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By HelloDrMeAgain - / Saturday 24 December 2016 14:45 /
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I'm questioning whether you know how to use question marks, because yes, even if she wasn't the one passing the kidney stone, I can understand how that could be traumatizing, seeing a grown man "vomiting & cold sweating while passing acidic/blood"

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Well, I made a mistake there, I forgot to proofread my answer, there's no denying it. Still, doesn't make my point any less valid, I'm not saying passing kidney stone is a picnic, I'm just saying I can understand how the niece could be traumatized by it.

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If something like that traumatizes you how are you going to function in society those are the kind of people who have panic attacks when a guy tries to pick them up at a bar. :/ I don't agree with you at all

That sounds pretty horrific to experience or even just see. Obviously, I think you had the worse experience, but I wouldn't blame the niece for being shook by it. Although, whoever you're quoting that used the word "traumatized" is being over dramatic.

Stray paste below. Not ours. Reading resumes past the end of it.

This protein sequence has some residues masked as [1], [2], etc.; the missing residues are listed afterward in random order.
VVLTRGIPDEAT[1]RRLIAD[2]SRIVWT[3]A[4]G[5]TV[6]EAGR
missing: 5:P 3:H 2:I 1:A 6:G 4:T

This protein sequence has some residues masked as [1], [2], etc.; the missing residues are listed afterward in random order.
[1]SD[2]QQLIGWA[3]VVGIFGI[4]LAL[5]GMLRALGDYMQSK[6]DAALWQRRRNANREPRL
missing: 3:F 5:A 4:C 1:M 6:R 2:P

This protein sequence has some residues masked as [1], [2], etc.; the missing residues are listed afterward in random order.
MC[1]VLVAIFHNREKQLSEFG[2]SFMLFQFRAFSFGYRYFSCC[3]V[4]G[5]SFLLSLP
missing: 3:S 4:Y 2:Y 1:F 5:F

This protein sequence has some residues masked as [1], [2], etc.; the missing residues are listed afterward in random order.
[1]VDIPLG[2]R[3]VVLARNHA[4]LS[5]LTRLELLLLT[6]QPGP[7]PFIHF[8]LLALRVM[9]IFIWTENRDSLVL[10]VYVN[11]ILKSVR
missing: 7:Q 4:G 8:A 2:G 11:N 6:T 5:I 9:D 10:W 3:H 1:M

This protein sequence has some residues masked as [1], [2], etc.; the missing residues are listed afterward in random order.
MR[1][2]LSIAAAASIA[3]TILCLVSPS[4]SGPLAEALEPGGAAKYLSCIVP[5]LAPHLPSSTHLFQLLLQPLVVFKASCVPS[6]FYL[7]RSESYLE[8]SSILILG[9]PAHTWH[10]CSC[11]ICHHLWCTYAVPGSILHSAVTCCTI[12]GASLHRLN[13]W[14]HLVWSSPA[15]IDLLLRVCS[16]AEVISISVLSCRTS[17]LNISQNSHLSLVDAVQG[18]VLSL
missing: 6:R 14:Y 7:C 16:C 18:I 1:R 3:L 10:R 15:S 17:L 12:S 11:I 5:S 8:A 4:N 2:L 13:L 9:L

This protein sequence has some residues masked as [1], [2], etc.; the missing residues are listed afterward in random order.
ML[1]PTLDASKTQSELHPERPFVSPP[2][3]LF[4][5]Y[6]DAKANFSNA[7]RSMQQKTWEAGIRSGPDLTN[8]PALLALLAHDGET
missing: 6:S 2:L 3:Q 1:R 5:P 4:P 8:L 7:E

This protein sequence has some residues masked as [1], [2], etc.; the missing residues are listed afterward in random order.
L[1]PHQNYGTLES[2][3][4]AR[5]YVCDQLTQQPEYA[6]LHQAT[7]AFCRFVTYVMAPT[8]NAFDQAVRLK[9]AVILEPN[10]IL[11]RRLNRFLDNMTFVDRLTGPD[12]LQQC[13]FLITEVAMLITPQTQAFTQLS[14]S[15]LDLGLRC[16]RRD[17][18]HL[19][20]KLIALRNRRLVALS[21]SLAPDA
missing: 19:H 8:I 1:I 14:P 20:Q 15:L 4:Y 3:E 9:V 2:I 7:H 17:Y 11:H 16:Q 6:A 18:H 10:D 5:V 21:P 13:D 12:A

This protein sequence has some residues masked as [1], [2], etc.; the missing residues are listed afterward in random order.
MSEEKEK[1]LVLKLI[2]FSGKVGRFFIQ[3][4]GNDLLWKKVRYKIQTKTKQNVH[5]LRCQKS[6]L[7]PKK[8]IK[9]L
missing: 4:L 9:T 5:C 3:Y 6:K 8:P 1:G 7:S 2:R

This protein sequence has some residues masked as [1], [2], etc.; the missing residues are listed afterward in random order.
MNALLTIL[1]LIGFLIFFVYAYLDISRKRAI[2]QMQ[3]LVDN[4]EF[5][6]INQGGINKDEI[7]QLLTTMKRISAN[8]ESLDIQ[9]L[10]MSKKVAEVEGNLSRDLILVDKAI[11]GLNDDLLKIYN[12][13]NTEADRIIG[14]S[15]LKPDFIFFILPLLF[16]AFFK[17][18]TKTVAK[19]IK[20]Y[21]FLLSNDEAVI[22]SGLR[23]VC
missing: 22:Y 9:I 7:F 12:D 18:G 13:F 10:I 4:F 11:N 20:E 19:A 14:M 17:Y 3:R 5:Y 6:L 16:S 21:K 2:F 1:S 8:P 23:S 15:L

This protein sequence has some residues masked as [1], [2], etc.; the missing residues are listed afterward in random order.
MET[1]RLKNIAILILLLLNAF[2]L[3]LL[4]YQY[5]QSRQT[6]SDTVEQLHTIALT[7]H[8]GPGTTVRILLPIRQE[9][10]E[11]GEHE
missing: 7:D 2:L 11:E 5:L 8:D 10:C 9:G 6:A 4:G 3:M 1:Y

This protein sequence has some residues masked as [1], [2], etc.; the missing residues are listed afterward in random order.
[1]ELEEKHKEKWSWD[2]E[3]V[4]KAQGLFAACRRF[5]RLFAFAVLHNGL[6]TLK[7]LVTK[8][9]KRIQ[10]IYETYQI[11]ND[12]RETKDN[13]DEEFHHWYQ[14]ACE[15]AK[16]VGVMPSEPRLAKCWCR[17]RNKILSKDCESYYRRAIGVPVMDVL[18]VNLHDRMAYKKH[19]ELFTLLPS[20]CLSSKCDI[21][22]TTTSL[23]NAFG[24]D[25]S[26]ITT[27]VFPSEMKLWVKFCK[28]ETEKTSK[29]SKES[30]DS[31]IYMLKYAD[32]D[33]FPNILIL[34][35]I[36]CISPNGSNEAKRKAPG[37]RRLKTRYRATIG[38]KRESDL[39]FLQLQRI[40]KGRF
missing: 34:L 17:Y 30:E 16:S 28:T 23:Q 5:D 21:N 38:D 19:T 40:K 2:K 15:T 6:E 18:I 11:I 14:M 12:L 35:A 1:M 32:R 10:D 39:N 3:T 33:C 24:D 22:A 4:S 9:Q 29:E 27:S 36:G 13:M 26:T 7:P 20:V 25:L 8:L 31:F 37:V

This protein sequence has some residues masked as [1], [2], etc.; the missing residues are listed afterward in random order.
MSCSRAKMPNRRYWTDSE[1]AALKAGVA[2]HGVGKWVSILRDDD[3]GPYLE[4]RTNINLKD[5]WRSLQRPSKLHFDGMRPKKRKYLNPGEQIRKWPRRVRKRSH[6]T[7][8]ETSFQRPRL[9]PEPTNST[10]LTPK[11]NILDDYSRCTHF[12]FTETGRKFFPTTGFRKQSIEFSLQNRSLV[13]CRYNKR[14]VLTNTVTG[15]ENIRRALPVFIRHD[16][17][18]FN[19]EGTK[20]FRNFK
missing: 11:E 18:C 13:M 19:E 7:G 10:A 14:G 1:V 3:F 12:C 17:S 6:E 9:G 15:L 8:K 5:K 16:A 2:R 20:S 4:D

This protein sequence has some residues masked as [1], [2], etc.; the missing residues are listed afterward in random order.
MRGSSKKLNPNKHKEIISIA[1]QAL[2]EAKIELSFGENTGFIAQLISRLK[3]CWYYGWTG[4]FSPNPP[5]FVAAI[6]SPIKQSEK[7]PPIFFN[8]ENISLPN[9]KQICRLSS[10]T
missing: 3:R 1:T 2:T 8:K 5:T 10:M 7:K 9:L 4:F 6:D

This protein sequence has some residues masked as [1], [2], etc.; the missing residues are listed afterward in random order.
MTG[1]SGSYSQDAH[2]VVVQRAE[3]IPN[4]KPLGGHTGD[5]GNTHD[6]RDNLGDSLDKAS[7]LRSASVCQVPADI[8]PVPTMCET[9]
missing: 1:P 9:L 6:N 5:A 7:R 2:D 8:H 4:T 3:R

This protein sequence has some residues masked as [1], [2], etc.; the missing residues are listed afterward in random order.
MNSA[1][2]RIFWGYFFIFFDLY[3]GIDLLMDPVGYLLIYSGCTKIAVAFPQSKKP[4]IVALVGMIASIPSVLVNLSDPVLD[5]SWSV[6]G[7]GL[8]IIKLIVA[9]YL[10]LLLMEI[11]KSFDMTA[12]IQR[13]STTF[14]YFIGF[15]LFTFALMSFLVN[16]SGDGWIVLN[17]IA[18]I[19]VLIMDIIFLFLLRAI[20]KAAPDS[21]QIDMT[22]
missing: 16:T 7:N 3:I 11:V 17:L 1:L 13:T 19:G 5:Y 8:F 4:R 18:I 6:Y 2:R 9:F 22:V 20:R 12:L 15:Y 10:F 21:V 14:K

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I think being any more affected by it than "Oh that's not very nice" at 15 years old is a horrendous overreaction. She didn't have to physically watch him vomit or pee blood, it's not like she was forced to stand next to the toilet/bed and bear immediate witness to the whole debacle, so it's really just a case of being aware that somebody is unwell. She needs to grow up.

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Have you ever cared for a seriously ill or injured family memeber? Because I have. The upsetting part is not changing the bandages, seeing the blood, changing out their "sick bucket" (for sudden vomiting attacks), or cleaning up after them. The upsetting part is hearing them in constant pain and not being able to do anything about it because a doctor told you they need to just ride it out. Constantly wondering if it's really normal for it to be this bad or if you should take them back to the hospital. If you care about them at all, it's more than just "not very nice", it's nerve wracking. Obviously, saying it's "traumatic" is going too far. But it's not unusual to lose sleep worrying about a loved one who's going through something awful.